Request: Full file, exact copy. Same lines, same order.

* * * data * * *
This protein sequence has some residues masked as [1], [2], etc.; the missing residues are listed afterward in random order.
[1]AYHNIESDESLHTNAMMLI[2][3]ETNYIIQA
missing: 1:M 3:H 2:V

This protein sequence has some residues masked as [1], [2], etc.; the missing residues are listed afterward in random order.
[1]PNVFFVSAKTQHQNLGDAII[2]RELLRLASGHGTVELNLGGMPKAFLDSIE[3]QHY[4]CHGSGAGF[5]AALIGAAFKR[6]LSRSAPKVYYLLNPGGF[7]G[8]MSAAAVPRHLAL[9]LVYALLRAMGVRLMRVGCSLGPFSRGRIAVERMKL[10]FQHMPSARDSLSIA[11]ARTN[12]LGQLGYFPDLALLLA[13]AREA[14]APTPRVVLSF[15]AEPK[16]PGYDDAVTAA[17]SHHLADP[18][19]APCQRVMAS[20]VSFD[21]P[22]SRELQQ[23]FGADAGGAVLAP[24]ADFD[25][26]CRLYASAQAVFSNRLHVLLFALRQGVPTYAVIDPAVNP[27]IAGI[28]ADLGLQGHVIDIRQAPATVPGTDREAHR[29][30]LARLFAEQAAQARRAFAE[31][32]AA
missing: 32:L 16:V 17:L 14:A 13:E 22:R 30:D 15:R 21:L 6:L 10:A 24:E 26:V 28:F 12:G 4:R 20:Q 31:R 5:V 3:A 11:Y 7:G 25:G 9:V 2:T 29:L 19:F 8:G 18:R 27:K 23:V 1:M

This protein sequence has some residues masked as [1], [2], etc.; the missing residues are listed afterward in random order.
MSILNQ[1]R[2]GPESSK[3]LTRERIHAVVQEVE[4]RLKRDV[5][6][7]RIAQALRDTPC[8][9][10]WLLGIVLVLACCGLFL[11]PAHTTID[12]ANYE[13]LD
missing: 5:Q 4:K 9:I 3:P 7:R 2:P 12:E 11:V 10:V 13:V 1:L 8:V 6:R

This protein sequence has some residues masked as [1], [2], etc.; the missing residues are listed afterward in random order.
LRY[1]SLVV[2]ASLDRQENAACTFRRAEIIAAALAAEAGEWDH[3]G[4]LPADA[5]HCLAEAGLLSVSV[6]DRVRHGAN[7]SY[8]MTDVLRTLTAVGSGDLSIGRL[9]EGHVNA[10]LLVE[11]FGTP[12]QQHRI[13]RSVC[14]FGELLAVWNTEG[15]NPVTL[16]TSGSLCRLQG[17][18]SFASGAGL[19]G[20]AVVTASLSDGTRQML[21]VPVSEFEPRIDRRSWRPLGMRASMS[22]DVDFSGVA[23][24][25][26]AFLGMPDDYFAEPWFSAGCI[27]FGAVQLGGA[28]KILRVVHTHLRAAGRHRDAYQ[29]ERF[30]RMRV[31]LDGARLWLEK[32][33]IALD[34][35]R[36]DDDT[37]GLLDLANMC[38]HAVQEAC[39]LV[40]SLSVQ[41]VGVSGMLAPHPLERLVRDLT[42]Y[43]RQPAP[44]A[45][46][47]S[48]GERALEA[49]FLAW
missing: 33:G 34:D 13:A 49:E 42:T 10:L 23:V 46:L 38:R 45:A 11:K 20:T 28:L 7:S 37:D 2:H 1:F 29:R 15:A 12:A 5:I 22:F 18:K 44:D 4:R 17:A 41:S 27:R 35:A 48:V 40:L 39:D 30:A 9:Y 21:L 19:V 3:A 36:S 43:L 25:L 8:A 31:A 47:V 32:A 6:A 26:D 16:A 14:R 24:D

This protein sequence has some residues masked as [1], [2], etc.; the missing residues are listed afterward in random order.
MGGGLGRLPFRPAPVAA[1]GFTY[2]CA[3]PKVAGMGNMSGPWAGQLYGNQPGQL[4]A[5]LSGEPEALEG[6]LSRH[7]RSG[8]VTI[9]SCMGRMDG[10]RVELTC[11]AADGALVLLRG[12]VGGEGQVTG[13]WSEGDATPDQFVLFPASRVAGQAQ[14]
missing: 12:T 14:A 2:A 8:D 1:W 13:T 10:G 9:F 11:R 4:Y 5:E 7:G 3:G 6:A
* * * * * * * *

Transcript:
This protein sequence has some residues masked as [1], [2], etc.; the missing residues are listed afterward in random order.
[1]AYHNIESDESLHTNAMMLI[2][3]ETNYIIQA
missing: 1:M 3:H 2:V

This protein sequence has some residues masked as [1], [2], etc.; the missing residues are listed afterward in random order.
[1]PNVFFVSAKTQHQNLGDAII[2]RELLRLASGHGTVELNLGGMPKAFLDSIE[3]QHY[4]CHGSGAGF[5]AALIGAAFKR[6]LSRSAPKVYYLLNPGGF[7]G[8]MSAAAVPRHLAL[9]LVYALLRAMGVRLMRVGCSLGPFSRGRIAVERMKL[10]FQHMPSARDSLSIA[11]ARTN[12]LGQLGYFPDLALLLA[13]AREA[14]APTPRVVLSF[15]AEPK[16]PGYDDAVTAA[17]SHHLADP[18][19]APCQRVMAS[20]VSFD[21]P[22]SRELQQ[23]FGADAGGAVLAP[24]ADFD[25][26]CRLYASAQAVFSNRLHVLLFALRQGVPTYAVIDPAVNP[27]IAGI[28]ADLGLQGHVIDIRQAPATVPGTDREAHR[29][30]LARLFAEQAAQARRAFAE[31][32]AA
missing: 32:L 16:V 17:L 14:A 13:E 22:R 30:D 15:R 21:L 6:L 10:A 24:E 26:V 28:F 12:G 4:R 20:Q 31:R 5:V 3:A 11:Y 7:G 25:G 9:V 2:T 29:L 19:F 8:G 18:R 27:K 23:V 1:M

This protein sequence has some residues masked as [1], [2], etc.; the missing residues are listed afterward in random order.
MSILNQ[1]R[2]GPESSK[3]LTRERIHAVVQEVE[4]RLKRDV[5][6][7]RIAQALRDTPC[8][9][10]WLLGIVLVLACCGLFL[11]PAHTTID[12]ANYE[13]LD
missing: 5:Q 4:K 9:I 3:P 7:R 2:P 12:E 11:V 10:V 13:V 1:L 8:V 6:R

This protein sequence has some residues masked as [1], [2], etc.; the missing residues are listed afterward in random order.
LRY[1]SLVV[2]ASLDRQENAACTFRRAEIIAAALAAEAGEWDH[3]G[4]LPADA[5]HCLAEAGLLSVSV[6]DRVRHGAN[7]SY[8]MTDVLRTLTAVGSGDLSIGRL[9]EGHVNA[10]LLVE[11]FGTP[12]QQHRI[13]RSVC[14]FGELLAVWNTEG[15]NPVTL[16]TSGSLCRLQG[17][18]SFASGAGL[19]G[20]AVVTASLSDGTRQML[21]VPVSEFEPRIDRRSWRPLGMRASMS[22]DVDFSGVA[23][24][25][26]AFLGMPDDYFAEPWFSAGCI[27]FGAVQLGGA[28]KILRVVHTHLRAAGRHRDAYQ[29]ERF[30]RMRV[31]LDGARLWLEK[32][33]IALD[34][35]R[36]DDDT[37]GLLDLANMC[38]HAVQEAC[39]LV[40]SLSVQ[41]VGVSGMLAPHPLERLVRDLT[42]Y[43]RQPAP[44]A[45][46][47]S[48]GERALEA[49]FLAW
missing: 33:G 34:D 13:A 49:E 42:T 10:L 23:V 46:L 38:R 45:A 11:K 20:T 28:L 7:S 37:D 2:H 1:F 29:R 15:A 12:A 5:I 22:F 18:K 44:D 4:R 17:A 41:S 27:R 35:A 48:V 40:L 39:D 30:A 9:Y 21:L 19:V 3:A 36:S 43:L 25:L 8:A 31:A 47:V 32:A 6:A 26:D 16:A 14:R 24:D

This protein sequence has some residues masked as [1], [2], etc.; the missing residues are listed afterward in random order.
MGGGLGRLPFRPAPVAA[1]GFTY[2]CA[3]PKVAGMGNMSGPWAGQLYGNQPGQL[4]A[5]LSGEPEALEG[6]LSRH[7]RSG[8]VTI[9]SCMGRMDG[10]RVELTC[11]AADGALVLLRG[12]VGGEGQVTG[13]WSEGDATPDQFVLFPASRVAGQAQ[14]
missing: 12:T 14:A 2:A 8:D 1:W 13:T 10:G 9:F 11:R 4:Y 5:E 7:G 3:G 6:A